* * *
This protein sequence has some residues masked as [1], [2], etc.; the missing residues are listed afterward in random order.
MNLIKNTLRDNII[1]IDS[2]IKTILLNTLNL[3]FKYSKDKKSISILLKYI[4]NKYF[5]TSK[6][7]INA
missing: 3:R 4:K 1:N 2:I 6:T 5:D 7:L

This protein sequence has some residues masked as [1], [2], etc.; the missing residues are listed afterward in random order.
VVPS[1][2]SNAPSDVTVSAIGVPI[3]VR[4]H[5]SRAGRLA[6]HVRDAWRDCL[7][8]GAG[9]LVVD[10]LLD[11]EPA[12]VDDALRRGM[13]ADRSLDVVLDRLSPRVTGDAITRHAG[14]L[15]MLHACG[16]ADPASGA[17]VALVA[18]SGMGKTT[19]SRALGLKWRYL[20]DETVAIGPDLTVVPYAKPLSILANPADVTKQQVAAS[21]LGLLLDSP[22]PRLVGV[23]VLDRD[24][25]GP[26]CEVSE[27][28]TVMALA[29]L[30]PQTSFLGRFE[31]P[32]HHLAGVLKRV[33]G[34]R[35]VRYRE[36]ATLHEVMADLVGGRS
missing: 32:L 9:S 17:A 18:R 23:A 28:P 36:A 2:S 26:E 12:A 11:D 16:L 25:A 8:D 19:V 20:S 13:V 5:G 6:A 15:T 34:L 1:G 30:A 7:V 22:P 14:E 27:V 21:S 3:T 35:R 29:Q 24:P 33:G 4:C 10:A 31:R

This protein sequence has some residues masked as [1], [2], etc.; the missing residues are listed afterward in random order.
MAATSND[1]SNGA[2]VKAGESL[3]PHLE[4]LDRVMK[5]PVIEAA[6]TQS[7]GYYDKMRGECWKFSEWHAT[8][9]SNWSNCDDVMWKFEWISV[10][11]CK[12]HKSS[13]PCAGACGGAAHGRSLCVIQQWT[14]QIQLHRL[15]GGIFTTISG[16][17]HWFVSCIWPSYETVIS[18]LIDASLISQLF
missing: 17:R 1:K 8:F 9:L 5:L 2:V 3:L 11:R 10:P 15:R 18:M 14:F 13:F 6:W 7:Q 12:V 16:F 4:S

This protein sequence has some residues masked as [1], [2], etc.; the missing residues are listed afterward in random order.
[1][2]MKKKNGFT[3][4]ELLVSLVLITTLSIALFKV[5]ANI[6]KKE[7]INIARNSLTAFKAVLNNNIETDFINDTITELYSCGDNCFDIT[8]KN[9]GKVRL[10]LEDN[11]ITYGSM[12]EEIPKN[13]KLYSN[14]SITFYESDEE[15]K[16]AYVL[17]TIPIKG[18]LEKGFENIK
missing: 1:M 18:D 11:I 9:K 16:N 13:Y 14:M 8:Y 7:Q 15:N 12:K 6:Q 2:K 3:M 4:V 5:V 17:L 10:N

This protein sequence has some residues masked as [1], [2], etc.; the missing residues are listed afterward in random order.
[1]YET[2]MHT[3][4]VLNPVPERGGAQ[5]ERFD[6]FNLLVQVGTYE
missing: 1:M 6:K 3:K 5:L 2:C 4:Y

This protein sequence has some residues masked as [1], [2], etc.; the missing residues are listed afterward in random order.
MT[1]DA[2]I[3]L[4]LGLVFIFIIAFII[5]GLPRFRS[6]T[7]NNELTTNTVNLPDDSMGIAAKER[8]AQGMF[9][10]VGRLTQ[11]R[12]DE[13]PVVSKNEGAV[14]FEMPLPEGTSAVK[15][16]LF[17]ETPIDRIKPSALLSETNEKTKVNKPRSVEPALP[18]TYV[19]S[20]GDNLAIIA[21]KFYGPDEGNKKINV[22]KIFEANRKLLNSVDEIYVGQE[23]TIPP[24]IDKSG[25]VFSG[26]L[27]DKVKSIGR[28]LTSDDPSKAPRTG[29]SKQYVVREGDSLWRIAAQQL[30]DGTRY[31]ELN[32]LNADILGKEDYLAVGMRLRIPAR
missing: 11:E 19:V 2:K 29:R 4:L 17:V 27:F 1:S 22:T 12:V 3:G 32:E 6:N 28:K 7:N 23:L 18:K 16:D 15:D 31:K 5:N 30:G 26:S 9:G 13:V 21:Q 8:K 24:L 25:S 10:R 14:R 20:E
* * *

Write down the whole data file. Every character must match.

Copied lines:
This protein sequence has some residues masked as [1], [2], etc.; the missing residues are listed afterward in random order.
MNLIKNTLRDNII[1]IDS[2]IKTILLNTLNL[3]FKYSKDKKSISILLKYI[4]NKYF[5]TSK[6][7]INA
missing: 3:R 4:K 1:N 2:I 6:T 5:D 7:L

This protein sequence has some residues masked as [1], [2], etc.; the missing residues are listed afterward in random order.
VVPS[1][2]SNAPSDVTVSAIGVPI[3]VR[4]H[5]SRAGRLA[6]HVRDAWRDCL[7][8]GAG[9]LVVD[10]LLD[11]EPA[12]VDDALRRGM[13]ADRSLDVVLDRLSPRVTGDAITRHAG[14]L[15]MLHACG[16]ADPASGA[17]VALVA[18]SGMGKTT[19]SRALGLKWRYL[20]DETVAIGPDLTVVPYAKPLSILANPADVTKQQVAAS[21]LGLLLDSP[22]PRLVGV[23]VLDRD[24][25]GP[26]CEVSE[27][28]TVMALA[29]L[30]PQTSFLGRFE[31]P[32]HHLAGVLKRV[33]G[34]R[35]VRYRE[36]ATLHEVMADLVGGRS
missing: 32:L 9:S 17:A 18:R 23:A 28:P 36:A 2:S 26:E 12:A 11:D 16:L 25:A 8:D 19:V 20:S 13:V 5:G 6:A 15:T 34:L 1:G 30:A 7:V 22:P 14:E 27:V 21:S 3:T 35:R 29:Q 24:P 33:G 4:C 10:A 31:R

This protein sequence has some residues masked as [1], [2], etc.; the missing residues are listed afterward in random order.
MAATSND[1]SNGA[2]VKAGESL[3]PHLE[4]LDRVMK[5]PVIEAA[6]TQS[7]GYYDKMRGECWKFSEWHAT[8][9]SNWSNCDDVMWKFEWISV[10][11]CK[12]HKSS[13]PCAGACGGAAHGRSLCVIQQWT[14]QIQLHRL[15]GGIFTTISG[16][17]HWFVSCIWPSYETVIS[18]LIDASLISQLF
missing: 17:R 1:K 8:F 9:L 5:L 2:V 3:L 11:R 10:P 15:R 18:M 14:F 13:F 6:W 7:Q 12:V 16:F 4:S

This protein sequence has some residues masked as [1], [2], etc.; the missing residues are listed afterward in random order.
[1][2]MKKKNGFT[3][4]ELLVSLVLITTLSIALFKV[5]ANI[6]KKE[7]INIARNSLTAFKAVLNNNIETDFINDTITELYSCGDNCFDIT[8]KN[9]GKVRL[10]LEDN[11]ITYGSM[12]EEIPKN[13]KLYSN[14]SITFYESDEE[15]K[16]AYVL[17]TIPIKG[18]LEKGFENIK
missing: 1:M 18:D 11:I 9:K 16:N 13:Y 14:M 8:Y 7:Q 15:N 12:K 6:Q 2:K 3:M 4:V 5:V 17:L 10:N

This protein sequence has some residues masked as [1], [2], etc.; the missing residues are listed afterward in random order.
[1]YET[2]MHT[3][4]VLNPVPERGGAQ[5]ERFD[6]FNLLVQVGTYE
missing: 1:M 6:K 3:K 5:L 2:C 4:Y

This protein sequence has some residues masked as [1], [2], etc.; the missing residues are listed afterward in random order.
MT[1]DA[2]I[3]L[4]LGLVFIFIIAFII[5]GLPRFRS[6]T[7]NNELTTNTVNLPDDSMGIAAKER[8]AQGMF[9][10]VGRLTQ[11]R[12]DE[13]PVVSKNEGAV[14]FEMPLPEGTSAVK[15][16]LF[17]ETPIDRIKPSALLSETNEKTKVNKPRSVEPALP[18]TYV[19]S[20]GDNLAIIA[21]KFYGPDEGNKKINV[22]KIFEANRKLLNSVDEIYVGQE[23]TIPP[24]IDKSG[25]VFSG[26]L[27]DKVKSIGR[28]LTSDDPSKAPRTG[29]SKQYVVREGDSLWRIAAQQL[30]DGTRY[31]ELN[32]LNADILGKEDYLAVGMRLRIPAR
missing: 11:E 19:V 2:K 29:R 4:L 17:V 27:F 1:S 22:T 12:V 3:G 32:E 6:N 28:K 7:N 23:L 18:K 16:D 15:D 31:K 5:N 30:G 26:S 9:G 13:V 21:Q 8:K 24:L 25:S 10:R 14:R 20:E